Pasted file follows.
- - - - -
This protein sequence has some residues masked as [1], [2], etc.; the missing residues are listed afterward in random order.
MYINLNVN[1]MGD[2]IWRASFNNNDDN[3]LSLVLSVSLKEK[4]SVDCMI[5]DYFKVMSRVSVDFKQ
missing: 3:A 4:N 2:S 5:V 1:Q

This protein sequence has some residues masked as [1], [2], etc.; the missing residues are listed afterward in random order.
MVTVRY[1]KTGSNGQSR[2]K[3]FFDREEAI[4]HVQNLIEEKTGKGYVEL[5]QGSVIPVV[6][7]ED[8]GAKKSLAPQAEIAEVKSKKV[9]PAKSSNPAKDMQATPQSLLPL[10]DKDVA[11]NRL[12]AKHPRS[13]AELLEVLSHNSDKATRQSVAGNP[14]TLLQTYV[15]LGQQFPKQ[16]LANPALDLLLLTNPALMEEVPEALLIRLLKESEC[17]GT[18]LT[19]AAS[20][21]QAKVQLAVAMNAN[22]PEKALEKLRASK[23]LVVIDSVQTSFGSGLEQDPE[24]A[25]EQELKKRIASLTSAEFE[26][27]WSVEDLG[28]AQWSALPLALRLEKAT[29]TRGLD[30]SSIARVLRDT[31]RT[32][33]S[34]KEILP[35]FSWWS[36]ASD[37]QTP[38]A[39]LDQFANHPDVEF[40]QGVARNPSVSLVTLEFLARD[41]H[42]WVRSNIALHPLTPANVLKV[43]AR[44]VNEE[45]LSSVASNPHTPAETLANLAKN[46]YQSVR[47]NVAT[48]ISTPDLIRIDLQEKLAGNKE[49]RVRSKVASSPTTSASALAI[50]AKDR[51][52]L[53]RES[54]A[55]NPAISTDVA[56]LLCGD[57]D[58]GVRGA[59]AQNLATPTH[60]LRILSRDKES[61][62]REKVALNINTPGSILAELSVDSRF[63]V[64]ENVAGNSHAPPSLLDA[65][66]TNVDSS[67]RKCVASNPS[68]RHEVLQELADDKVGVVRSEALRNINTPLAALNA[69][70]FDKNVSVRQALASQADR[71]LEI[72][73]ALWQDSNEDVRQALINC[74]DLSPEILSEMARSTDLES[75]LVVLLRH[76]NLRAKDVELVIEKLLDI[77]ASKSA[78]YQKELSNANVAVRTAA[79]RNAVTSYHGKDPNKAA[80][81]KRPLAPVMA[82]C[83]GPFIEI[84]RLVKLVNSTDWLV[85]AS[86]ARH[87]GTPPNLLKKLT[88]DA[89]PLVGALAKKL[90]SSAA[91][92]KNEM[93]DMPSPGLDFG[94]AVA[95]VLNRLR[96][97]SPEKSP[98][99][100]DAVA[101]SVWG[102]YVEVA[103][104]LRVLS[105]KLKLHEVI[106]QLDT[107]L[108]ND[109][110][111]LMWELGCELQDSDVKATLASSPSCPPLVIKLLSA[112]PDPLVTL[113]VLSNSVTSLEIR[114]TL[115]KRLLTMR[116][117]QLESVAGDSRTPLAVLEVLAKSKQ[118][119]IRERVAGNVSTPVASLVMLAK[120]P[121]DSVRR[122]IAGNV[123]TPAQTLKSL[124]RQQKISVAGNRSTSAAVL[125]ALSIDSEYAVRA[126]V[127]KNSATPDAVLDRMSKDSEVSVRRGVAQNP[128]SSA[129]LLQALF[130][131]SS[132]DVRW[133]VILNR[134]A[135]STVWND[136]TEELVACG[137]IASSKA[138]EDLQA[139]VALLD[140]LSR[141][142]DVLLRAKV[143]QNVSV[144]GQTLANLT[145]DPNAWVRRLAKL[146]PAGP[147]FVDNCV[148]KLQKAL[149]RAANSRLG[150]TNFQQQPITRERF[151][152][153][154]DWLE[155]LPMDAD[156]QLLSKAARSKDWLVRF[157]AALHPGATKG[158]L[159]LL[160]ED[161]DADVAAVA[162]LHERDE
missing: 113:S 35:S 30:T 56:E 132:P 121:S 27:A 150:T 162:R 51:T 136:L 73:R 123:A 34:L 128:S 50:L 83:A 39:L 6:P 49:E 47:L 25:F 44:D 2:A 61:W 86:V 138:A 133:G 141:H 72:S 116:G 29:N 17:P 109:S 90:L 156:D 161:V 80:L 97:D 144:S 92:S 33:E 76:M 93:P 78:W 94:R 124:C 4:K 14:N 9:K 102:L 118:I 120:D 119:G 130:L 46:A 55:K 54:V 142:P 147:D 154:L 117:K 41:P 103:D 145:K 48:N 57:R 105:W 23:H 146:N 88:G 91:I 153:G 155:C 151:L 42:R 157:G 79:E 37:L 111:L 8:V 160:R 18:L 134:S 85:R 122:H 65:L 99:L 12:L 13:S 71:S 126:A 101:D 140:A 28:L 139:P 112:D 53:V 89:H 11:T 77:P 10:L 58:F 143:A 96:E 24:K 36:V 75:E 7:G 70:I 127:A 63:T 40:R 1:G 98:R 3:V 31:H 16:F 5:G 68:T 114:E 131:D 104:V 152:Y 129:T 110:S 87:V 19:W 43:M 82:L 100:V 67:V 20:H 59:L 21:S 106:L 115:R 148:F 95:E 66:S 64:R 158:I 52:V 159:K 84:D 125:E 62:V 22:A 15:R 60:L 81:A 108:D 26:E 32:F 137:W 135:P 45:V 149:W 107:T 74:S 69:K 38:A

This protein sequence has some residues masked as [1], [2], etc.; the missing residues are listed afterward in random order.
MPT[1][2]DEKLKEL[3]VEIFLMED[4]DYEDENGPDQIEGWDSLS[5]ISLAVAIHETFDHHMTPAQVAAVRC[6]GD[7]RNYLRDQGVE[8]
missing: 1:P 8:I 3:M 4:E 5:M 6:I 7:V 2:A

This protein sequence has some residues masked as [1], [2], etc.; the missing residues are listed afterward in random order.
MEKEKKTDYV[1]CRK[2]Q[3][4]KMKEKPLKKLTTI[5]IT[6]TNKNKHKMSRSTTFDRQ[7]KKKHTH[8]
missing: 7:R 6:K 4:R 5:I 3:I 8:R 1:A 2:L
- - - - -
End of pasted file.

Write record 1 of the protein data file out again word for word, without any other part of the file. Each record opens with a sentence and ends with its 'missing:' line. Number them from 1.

This protein sequence has some residues masked as [1], [2], etc.; the missing residues are listed afterward in random order.
MYINLNVN[1]MGD[2]IWRASFNNNDDN[3]LSLVLSVSLKEK[4]SVDCMI[5]DYFKVMSRVSVDFKQ
missing: 3:A 4:N 2:S 5:V 1:Q